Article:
David Ball, Professor of Risk Management in the Faculty of Science and Technology at Middlesex, has completed two reports on risk.
The first on Covid-19 and children’s play. This report was commissioned by the UK Play Safety Forum and may have contributed to the recent opening up of outdoor playgrounds in the UK having been widely circulated within the devolved governments of Northern Ireland, Scotland and Wales as well as England.
The second, was a major report on ‘The principles of risk management’ by a team of international risk experts convened by Professor Ball and Associate Professor John Watt on behalf of the European Institute for Science, Media and Democracy.
“Our report on the principles of risk management was published in December 2019 and was very timely considering the Covid-19 crisis which broke days after. What is clear is that it is impossible to eliminate risk in society and what is important is to bring together key groups to determine the best way forward.” Professor Ball, Middlesex University
All stakeholders, and perhaps especially the public, should acknowledge that sustainable management of complex public risk is always going to be a matter of judgement and as such decisions about what to do may be risk-informed but not risk-led. Such judgements will always face challenges of uncertainty and controversy and, while there are legitimate questions to be asked about who should make the decision and the effectiveness of their chosen approaches, it is central that decision makers receive a clear mandate and appropriate political support and trust.
In terms of children playing outdoors during lockdown the benefits outweighed the risks argues Professor Ball. His report was written partly to counter myths and misinformation but also to support more rational, evidence-informed decision making.
Professor Ball says the benefits to children of playing outside bring a host of social, emotional and physical rewards which are essential for development. These have long been undervalued and during the pandemic were being completely ignored and consequently, children were suffering harm.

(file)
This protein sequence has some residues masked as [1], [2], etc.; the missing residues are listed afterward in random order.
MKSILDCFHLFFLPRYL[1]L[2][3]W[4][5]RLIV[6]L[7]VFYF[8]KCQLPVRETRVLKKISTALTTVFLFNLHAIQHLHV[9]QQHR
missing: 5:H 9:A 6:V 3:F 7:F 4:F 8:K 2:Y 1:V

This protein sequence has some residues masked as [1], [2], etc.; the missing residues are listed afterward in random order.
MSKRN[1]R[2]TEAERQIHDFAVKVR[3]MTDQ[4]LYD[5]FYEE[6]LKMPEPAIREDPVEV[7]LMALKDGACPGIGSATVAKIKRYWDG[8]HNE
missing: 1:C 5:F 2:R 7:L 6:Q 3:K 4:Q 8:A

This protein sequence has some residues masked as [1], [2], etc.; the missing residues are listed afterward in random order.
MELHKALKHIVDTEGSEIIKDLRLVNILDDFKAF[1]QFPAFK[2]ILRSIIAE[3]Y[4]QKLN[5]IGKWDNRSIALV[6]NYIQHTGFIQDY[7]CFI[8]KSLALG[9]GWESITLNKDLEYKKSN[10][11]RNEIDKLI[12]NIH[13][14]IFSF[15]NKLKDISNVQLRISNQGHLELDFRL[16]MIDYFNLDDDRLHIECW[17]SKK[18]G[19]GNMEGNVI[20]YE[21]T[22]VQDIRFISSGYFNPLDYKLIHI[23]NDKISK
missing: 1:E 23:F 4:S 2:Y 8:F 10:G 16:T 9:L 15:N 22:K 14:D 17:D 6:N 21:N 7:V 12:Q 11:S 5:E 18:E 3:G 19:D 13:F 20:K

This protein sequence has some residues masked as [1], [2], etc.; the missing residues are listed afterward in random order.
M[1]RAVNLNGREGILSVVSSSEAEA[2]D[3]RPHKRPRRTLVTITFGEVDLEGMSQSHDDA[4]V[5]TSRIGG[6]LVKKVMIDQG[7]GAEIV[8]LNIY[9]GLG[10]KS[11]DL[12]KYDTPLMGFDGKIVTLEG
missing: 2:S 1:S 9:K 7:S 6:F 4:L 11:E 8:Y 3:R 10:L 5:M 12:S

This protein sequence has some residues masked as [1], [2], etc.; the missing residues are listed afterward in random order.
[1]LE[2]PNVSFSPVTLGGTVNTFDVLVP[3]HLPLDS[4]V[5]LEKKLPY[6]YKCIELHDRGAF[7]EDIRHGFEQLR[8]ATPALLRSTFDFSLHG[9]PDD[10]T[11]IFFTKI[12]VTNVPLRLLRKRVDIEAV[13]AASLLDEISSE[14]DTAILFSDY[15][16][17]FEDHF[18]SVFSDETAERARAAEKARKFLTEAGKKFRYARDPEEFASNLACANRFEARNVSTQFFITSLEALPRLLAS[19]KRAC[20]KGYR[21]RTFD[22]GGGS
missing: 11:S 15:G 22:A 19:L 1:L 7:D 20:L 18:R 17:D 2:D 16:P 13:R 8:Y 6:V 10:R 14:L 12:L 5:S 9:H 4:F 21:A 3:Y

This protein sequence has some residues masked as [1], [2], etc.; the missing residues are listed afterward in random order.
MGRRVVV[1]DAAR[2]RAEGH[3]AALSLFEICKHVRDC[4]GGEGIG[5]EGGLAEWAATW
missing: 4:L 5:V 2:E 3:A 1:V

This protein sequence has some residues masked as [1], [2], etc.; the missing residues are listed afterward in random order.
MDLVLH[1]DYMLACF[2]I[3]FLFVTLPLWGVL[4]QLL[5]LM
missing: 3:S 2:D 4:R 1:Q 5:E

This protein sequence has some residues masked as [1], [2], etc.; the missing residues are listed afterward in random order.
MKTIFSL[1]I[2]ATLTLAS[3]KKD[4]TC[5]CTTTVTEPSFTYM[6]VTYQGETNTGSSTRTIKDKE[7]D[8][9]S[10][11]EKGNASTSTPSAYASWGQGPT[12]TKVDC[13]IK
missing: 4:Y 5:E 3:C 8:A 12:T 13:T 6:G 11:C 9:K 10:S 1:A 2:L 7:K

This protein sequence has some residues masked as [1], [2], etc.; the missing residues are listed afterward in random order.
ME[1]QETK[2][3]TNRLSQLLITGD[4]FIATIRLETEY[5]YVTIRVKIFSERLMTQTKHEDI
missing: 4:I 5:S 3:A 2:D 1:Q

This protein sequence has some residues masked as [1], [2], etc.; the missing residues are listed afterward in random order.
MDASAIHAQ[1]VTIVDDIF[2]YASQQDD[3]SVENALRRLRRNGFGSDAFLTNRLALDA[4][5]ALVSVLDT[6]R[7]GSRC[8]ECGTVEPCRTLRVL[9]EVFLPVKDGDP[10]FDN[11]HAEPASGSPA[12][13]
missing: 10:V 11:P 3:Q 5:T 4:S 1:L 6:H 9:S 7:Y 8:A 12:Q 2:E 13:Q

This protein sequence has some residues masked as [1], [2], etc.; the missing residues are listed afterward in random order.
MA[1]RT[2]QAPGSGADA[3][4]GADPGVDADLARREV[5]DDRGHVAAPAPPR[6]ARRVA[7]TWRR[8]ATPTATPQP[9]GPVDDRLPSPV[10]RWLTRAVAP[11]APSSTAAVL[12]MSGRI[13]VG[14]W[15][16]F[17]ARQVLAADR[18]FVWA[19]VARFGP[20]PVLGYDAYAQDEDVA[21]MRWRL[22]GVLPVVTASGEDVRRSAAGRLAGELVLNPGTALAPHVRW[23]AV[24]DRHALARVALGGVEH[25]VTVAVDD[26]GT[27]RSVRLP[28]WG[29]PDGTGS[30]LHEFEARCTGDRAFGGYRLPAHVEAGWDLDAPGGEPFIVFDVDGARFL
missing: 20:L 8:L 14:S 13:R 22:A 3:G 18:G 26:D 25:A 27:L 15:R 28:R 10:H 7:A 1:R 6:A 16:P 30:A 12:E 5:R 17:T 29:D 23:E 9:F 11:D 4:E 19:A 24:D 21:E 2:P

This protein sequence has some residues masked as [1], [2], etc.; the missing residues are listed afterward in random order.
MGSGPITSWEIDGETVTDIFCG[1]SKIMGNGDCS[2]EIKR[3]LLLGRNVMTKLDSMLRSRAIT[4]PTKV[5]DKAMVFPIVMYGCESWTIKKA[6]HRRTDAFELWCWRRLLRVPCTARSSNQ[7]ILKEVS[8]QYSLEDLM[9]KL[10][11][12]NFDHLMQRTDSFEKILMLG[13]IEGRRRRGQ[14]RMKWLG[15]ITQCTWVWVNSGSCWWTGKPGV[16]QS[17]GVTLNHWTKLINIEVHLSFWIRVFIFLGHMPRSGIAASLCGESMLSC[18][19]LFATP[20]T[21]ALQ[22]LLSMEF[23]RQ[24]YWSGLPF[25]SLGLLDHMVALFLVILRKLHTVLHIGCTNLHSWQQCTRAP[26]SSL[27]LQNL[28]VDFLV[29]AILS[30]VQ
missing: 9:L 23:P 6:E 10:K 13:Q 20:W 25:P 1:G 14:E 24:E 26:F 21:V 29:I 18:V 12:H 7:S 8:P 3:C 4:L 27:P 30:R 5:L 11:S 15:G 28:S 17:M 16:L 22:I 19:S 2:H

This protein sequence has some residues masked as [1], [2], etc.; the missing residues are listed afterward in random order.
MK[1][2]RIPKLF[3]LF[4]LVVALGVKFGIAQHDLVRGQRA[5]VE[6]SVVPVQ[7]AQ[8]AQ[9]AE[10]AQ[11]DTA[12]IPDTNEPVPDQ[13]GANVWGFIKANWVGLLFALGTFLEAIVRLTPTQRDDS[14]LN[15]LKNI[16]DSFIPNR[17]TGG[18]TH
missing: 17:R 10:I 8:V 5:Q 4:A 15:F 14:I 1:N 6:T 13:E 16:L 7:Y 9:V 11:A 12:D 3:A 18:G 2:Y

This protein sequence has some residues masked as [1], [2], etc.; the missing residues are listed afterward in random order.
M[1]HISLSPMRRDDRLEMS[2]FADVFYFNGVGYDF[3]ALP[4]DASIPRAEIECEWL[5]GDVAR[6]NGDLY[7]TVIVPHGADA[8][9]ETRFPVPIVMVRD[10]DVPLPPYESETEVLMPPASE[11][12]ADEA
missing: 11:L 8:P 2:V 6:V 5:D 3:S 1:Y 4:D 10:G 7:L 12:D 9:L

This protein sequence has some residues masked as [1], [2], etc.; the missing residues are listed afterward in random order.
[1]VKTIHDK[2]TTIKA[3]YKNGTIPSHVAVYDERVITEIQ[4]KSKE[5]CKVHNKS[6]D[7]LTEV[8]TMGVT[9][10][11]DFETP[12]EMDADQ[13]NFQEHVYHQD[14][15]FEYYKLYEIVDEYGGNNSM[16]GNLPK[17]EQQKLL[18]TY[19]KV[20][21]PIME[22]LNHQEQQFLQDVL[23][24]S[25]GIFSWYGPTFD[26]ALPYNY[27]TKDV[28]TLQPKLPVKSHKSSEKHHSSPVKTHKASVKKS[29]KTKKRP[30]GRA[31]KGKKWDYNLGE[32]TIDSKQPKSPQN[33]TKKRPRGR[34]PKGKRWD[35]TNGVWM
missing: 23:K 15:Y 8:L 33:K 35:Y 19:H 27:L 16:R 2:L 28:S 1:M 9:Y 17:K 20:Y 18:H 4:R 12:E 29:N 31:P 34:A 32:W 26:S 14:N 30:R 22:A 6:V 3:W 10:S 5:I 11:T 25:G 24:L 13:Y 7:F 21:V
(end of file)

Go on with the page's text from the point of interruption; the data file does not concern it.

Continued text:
While Professor Ball acknowledges that it is positive that playgrounds were opened on 4 July he questions the rationale for closing them in the first place arguing that the evidence is that the risks posed by Covid-19 to children playing in outdoor spaces is very low and that proportionate decision making requires that trade-offs between the risks and benefits of safety interventions are part of the decision process. The evidence is that current UK policy was much more harmful to children than beneficial, he says.
The report on risk management puts forward ten principles for managing risk:
1. Risk decision making involves more than numbers.
2. The concept of reasonableness must underpin all decisions.
3. There is an inextricable ethical dimension to risk decision making.
4. Risk elimination in public life is rarely sensible and potentially increases danger.
5. Risk communication should be integral to risk management activity.
6. It is necessary that policy makers examine the appropriateness of attempts to alter people’s behaviour.
7. Approaches to risk management must address the issue of trust in institutions.
8. Consideration should be given to participative (citizen) approaches to decision making and management of risk.
9. Risk literacy can be improved
10. The role of vested interests should be made more transparent.
Professor Ball concludes: “All approaches to risk are provisional and are based upon currently available evidence and prevailing social mores. The concerns raised are not isolated to the world of risk and its management but are connected to dynamic contemporary issues in a world grappling with social media, ‘fake news’ and populist politics (an era of ‘contextual noise’). Equipping all people with the tools to distinguish better from worse information – and insisting that we trust their capacity to do so – has never been more imperative.”
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